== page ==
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Silver Yad


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What can we see?

We can see a silver pointer, divided into two sections. Embellished with images of nature, such as leaves, animals and birds.

Look closely, what do you see?

What do we know?

The word ‘Yad’, in Hebrew means hand, which also reflects the use of the object. The pointer is used by the reader to indicate their place during a reading of the Torah (Jewish scriptures), which happens during prayer, or on holy days such as Sukkot. The yad can take on many different artistic designs, and is both very useful and very important when practising Judaism.

The Torah itself is hand written (traditionally on parchment – stretched animal skin) by a sofer using a quill and ink. It takes seven to ten years for a sofer to be ready to write a Torah, taking an additional two to three years for the writing of a Torah to be completed. The Torah is so sacred in Judaism it cannot be touched. This is why a yad is used, not only to keep a person’s place when reading, but also so the person reading the Torah does not touch it.

This Yad is from Germany, sold to the museum in 1967 from the Franklin collection, and has also been housed in two other collections, prior to its sale.

What do wonder?

We might wonder who owned this yad. We might wonder who used this Yad. We might wonder who chose and designed it.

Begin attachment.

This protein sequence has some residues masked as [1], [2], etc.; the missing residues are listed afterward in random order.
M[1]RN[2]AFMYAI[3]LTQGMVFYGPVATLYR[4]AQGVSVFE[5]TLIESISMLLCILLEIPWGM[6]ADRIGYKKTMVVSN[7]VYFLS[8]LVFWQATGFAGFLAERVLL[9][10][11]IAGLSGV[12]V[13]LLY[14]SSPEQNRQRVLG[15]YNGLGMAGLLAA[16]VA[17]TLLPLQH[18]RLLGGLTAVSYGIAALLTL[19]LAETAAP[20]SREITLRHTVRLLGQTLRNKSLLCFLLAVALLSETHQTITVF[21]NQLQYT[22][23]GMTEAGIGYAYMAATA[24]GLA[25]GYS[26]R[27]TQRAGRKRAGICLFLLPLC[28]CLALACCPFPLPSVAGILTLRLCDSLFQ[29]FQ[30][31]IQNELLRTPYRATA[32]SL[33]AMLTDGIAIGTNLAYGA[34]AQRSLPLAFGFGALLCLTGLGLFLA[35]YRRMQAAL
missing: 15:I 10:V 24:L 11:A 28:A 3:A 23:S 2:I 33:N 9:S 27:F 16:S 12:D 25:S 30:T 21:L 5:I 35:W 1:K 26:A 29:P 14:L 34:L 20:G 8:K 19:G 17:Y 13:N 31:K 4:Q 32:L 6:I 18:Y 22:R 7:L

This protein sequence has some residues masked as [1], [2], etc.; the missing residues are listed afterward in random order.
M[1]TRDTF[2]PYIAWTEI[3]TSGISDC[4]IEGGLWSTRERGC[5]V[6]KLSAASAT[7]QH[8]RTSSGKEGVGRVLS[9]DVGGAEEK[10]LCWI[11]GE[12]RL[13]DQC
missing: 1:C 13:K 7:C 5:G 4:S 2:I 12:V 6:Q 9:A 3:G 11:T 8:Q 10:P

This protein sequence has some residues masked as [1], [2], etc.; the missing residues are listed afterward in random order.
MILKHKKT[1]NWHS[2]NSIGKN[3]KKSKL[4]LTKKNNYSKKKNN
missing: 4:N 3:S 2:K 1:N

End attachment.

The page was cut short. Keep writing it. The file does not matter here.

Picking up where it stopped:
What do you wonder?

Object File

Object name: Silver gilt pointer

Date: Late 17th Century

Catalogue number: JM 152

Material(s): Silver

On display at the museum: No

Physically we can see that the shaft of the Yad is divided into two sections decorated with basket work with large ornamental knobs engraved with sections of leaves and branches. The cuff of the hand is decorated in the same way. The part at the top end of the object is pierced and also decorated with leaves and foliage, as well as with animals and birds.

The natural imagery on the yad could be linked with the festival of Sukkot and the reading of the Torah during this time. Sukkot is a celebration of the Jewish Harvest. This is a time where Jewish people construct a Sukkah, a three walled, open roofed tent, decorated with vines, leaves and branches; and is a time of remembrance of when the Jews wandered the desert for 40 years after being freed from slavery in Egypt and when they received the ten commandments.

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